Introduction to the json module for the Python geek

There are many builtin modules being offered by the Python computer programming language. Each one of them has been built by the developers with the main purpose of solving specific problems.

Through this article, you will learn how to make use of the Python’s json module, so you can encode and decode Python objects through it.

What is JSON

According to the Python’s official documentation, JSON is a lightweight data interchange format inspired by the Javascript object literal syntax.

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Practice JSON with the json module

Before going any further with this tutorial, make sure to launch a new Python interactive shell in your own operating system, so you can practice the examples being shared in here, by yourself.

Once you have managed to launch a new Python interactive shell in your own operating system, make use of the builtin import statement to include the json module in your session.

import json

Then define a dictionary object by making use of the Python’s syntax shown below.

d = {'name': 'oltjano', 'job': 'blogger'}

It is time to encode the above dictionary object into a JSON one. To accomplish this, the Python computer programming language offers the json.dumps function.

The piece of Python code which is being shown below encodes the Python dictionary object shared above, into a JSON one.

json_data = json.dumps(d)

Once you have managed to execute the above piece of Python code in your interactive shell, print the json_data like shown below.


Not only does the Python json module offer the functionality to encode objects to JSON ones, but it also gives one the ability to accomplish the reverse process. For example, to decode the object json_data into a Python dictionary, the following code should be used.


Let’s declare a JSON string by following the example which is being shown below.

json_string = '{"first_name": "oltjano", "lastname": "terpollari"}'

Once you have managed to declare the above JSON string in your own Python interactive console, make use of the json.loads function to convert it into a dictionary.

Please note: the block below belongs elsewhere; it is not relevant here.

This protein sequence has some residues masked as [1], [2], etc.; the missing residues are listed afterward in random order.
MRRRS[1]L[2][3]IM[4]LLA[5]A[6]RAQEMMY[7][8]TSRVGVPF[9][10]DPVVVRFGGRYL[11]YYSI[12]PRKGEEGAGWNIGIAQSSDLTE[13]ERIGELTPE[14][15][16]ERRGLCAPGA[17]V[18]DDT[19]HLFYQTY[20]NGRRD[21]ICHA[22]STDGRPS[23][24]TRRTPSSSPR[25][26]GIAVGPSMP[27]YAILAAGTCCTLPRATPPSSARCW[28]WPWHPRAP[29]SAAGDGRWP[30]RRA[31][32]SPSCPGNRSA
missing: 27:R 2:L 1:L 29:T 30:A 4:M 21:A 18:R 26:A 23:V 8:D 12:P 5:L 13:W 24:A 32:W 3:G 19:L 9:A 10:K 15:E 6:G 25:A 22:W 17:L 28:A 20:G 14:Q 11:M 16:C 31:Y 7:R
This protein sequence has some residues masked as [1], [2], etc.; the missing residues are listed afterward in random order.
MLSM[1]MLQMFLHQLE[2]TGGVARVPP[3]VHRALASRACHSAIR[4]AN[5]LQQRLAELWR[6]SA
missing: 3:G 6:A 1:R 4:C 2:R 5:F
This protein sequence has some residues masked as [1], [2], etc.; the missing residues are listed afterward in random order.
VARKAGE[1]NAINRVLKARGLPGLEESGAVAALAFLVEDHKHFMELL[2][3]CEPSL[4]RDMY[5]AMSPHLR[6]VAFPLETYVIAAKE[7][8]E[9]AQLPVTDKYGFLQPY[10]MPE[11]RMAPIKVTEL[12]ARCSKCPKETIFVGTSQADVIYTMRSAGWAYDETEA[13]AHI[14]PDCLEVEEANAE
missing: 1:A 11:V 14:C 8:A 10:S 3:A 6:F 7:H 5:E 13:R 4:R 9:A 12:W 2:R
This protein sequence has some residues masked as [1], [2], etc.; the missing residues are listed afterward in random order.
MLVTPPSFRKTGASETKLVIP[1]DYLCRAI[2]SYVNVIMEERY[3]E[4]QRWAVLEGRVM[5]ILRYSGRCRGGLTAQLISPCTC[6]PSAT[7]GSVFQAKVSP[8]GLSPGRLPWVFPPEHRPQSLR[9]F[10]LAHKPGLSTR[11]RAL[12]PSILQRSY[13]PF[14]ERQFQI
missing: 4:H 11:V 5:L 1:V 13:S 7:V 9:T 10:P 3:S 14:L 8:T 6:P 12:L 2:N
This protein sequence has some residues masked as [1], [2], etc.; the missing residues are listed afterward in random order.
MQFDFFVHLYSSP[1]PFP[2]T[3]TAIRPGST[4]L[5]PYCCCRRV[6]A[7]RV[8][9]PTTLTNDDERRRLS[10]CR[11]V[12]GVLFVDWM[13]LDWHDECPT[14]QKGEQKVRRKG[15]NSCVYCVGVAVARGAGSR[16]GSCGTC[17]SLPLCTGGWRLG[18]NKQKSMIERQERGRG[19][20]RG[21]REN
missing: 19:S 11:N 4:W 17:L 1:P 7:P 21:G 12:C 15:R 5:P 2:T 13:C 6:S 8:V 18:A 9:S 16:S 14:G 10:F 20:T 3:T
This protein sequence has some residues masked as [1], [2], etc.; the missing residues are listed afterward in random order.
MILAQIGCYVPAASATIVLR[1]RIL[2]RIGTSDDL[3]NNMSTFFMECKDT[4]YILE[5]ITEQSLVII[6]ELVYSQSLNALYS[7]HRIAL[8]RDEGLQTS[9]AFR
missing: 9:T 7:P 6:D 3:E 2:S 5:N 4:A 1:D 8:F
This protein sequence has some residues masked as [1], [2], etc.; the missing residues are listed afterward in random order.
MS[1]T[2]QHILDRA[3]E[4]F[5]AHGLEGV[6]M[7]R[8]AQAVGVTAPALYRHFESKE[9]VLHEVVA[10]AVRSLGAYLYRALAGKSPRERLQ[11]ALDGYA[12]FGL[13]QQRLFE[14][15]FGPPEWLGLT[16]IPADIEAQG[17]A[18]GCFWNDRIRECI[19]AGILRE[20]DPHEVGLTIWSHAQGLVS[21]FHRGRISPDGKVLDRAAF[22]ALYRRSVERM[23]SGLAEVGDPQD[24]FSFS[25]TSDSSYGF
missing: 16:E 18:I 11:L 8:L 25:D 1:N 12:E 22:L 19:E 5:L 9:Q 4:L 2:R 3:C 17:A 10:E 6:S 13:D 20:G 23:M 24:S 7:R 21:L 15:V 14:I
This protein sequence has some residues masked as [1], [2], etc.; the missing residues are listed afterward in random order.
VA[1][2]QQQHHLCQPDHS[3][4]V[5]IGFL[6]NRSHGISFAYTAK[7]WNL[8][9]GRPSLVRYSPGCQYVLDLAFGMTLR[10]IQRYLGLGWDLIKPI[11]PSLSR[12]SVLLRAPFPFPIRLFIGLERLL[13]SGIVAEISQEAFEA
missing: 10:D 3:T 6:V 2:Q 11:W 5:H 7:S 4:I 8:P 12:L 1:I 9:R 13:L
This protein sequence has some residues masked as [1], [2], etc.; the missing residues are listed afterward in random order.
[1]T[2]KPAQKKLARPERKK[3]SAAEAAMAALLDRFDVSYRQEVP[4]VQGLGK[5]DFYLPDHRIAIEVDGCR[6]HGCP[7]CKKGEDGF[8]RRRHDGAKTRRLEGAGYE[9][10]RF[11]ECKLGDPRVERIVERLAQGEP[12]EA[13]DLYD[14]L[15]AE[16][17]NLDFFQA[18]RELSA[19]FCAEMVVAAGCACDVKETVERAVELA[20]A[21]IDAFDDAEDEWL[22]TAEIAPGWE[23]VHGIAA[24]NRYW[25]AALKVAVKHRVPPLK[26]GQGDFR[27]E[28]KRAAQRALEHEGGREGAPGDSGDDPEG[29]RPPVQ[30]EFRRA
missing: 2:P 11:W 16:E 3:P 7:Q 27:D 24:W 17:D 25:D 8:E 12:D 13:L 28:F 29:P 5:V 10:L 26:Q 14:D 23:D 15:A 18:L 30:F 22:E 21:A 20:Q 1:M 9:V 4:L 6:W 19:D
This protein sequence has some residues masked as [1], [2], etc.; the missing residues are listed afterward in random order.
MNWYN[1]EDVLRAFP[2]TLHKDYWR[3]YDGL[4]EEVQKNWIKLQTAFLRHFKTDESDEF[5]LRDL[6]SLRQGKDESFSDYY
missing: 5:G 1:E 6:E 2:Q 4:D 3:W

Since the JSON data interchange format is meant to be easy readable by humans, it is highly recommended that one makes use of the indent keyword argument. According to the official documentation, the indent keyword argument specifies the indentation for nested structures.

The following piece of code is an example in which the indent keyword argument is being used.

json.dumps(d, indent=4)

A real world scenario with JSON data

Web applications hosted on the internet, usually offer an API through which the developer can interact and automate certain tasks.

And most of the serious web applications on the Internet, do offer a JSON API. With the main purpose of illustrating the importance of the Python’s json module in a practical example, I am going to make use of it in a real world scenario.

There is an web application online called Fixer; it offers a simple and lightweight API for current and historical foreign exchange rates.

Make sure to signup for a free account and then grab the API endpoint with your access key. Mine looks like the one which is being shown below.

url = ''

Once you have managed to define the JSON API endpoint url, then make use of the import statement to include the urllib2 library in your Python’s interactive session. The code is being shown below.

import urllib2

The above library is going to help us to make requests to the JSON API endpoint url.

Once you have managed to import the urllib2 library in your Python’s interactive session then make a request to the JSON API endpoint by using the code which being shown below.

response = urllib2.urlopen(url)

Once the request has been finished, read the data by making use of the piece of code shown below.

data =

Since the data being returned in the response object is JSON, we need to decode it into a Python object with the help of the piece of code being shown below.